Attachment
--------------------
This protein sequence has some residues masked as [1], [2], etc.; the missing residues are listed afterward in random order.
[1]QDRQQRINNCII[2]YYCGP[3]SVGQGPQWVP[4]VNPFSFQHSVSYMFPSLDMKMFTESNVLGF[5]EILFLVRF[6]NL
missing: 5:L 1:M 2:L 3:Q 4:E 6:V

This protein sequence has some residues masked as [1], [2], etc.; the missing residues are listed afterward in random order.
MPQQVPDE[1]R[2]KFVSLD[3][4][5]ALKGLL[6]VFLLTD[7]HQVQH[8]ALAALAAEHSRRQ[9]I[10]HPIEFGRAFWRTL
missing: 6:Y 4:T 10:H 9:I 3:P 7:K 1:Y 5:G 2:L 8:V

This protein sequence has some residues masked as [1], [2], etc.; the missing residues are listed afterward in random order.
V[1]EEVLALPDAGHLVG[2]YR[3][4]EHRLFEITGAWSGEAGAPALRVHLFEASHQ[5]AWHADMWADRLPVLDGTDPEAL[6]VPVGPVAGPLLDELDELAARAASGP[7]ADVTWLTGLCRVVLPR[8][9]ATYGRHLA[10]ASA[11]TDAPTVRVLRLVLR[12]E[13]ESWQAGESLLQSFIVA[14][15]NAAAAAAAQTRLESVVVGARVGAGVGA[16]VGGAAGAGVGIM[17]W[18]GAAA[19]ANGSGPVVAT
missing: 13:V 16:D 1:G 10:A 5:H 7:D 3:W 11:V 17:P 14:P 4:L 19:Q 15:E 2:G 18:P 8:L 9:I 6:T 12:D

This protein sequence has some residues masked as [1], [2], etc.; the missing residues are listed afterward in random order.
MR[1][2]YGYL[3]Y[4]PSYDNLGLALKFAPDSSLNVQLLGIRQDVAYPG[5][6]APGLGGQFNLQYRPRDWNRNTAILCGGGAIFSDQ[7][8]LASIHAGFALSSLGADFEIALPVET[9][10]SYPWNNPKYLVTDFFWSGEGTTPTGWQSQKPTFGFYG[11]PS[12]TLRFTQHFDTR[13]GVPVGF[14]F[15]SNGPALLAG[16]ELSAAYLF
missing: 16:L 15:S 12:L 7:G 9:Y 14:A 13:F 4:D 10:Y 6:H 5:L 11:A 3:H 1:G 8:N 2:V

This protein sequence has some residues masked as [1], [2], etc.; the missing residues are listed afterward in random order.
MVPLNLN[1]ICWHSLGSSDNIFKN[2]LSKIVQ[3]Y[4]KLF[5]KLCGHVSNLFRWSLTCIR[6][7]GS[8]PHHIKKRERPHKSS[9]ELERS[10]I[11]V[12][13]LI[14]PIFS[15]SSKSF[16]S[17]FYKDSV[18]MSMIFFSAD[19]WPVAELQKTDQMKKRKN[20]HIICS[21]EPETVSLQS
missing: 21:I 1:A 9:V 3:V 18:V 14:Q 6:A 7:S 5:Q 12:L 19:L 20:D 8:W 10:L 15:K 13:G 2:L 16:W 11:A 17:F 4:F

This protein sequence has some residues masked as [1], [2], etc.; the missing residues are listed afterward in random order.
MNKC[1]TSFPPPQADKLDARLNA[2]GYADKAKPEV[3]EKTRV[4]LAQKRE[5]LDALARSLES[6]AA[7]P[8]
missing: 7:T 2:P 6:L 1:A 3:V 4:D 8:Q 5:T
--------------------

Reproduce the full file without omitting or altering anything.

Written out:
This protein sequence has some residues masked as [1], [2], etc.; the missing residues are listed afterward in random order.
[1]QDRQQRINNCII[2]YYCGP[3]SVGQGPQWVP[4]VNPFSFQHSVSYMFPSLDMKMFTESNVLGF[5]EILFLVRF[6]NL
missing: 5:L 1:M 2:L 3:Q 4:E 6:V

This protein sequence has some residues masked as [1], [2], etc.; the missing residues are listed afterward in random order.
MPQQVPDE[1]R[2]KFVSLD[3][4][5]ALKGLL[6]VFLLTD[7]HQVQH[8]ALAALAAEHSRRQ[9]I[10]HPIEFGRAFWRTL
missing: 6:Y 4:T 10:H 9:I 3:P 7:K 1:Y 5:G 2:L 8:V

This protein sequence has some residues masked as [1], [2], etc.; the missing residues are listed afterward in random order.
V[1]EEVLALPDAGHLVG[2]YR[3][4]EHRLFEITGAWSGEAGAPALRVHLFEASHQ[5]AWHADMWADRLPVLDGTDPEAL[6]VPVGPVAGPLLDELDELAARAASGP[7]ADVTWLTGLCRVVLPR[8][9]ATYGRHLA[10]ASA[11]TDAPTVRVLRLVLR[12]E[13]ESWQAGESLLQSFIVA[14][15]NAAAAAAAQTRLESVVVGARVGAGVGA[16]VGGAAGAGVGIM[17]W[18]GAAA[19]ANGSGPVVAT
missing: 13:V 16:D 1:G 10:A 5:H 7:D 3:W 11:V 17:P 14:P 4:L 19:Q 15:E 2:G 18:P 8:L 9:I 6:T 12:D

This protein sequence has some residues masked as [1], [2], etc.; the missing residues are listed afterward in random order.
MR[1][2]YGYL[3]Y[4]PSYDNLGLALKFAPDSSLNVQLLGIRQDVAYPG[5][6]APGLGGQFNLQYRPRDWNRNTAILCGGGAIFSDQ[7][8]LASIHAGFALSSLGADFEIALPVET[9][10]SYPWNNPKYLVTDFFWSGEGTTPTGWQSQKPTFGFYG[11]PS[12]TLRFTQHFDTR[13]GVPVGF[14]F[15]SNGPALLAG[16]ELSAAYLF
missing: 16:L 15:S 12:L 7:G 9:Y 14:A 13:F 4:D 10:Y 6:H 5:L 11:A 3:H 1:G 8:N 2:V

This protein sequence has some residues masked as [1], [2], etc.; the missing residues are listed afterward in random order.
MVPLNLN[1]ICWHSLGSSDNIFKN[2]LSKIVQ[3]Y[4]KLF[5]KLCGHVSNLFRWSLTCIR[6][7]GS[8]PHHIKKRERPHKSS[9]ELERS[10]I[11]V[12][13]LI[14]PIFS[15]SSKSF[16]S[17]FYKDSV[18]MSMIFFSAD[19]WPVAELQKTDQMKKRKN[20]HIICS[21]EPETVSLQS
missing: 21:I 1:A 9:V 3:V 18:V 14:Q 6:A 7:S 5:Q 12:L 19:L 20:D 8:W 10:L 15:K 13:G 2:L 16:W 11:A 17:F 4:F

This protein sequence has some residues masked as [1], [2], etc.; the missing residues are listed afterward in random order.
MNKC[1]TSFPPPQADKLDARLNA[2]GYADKAKPEV[3]EKTRV[4]LAQKRE[5]LDALARSLES[6]AA[7]P[8]
missing: 7:T 2:P 6:L 1:A 3:V 4:D 8:Q 5:T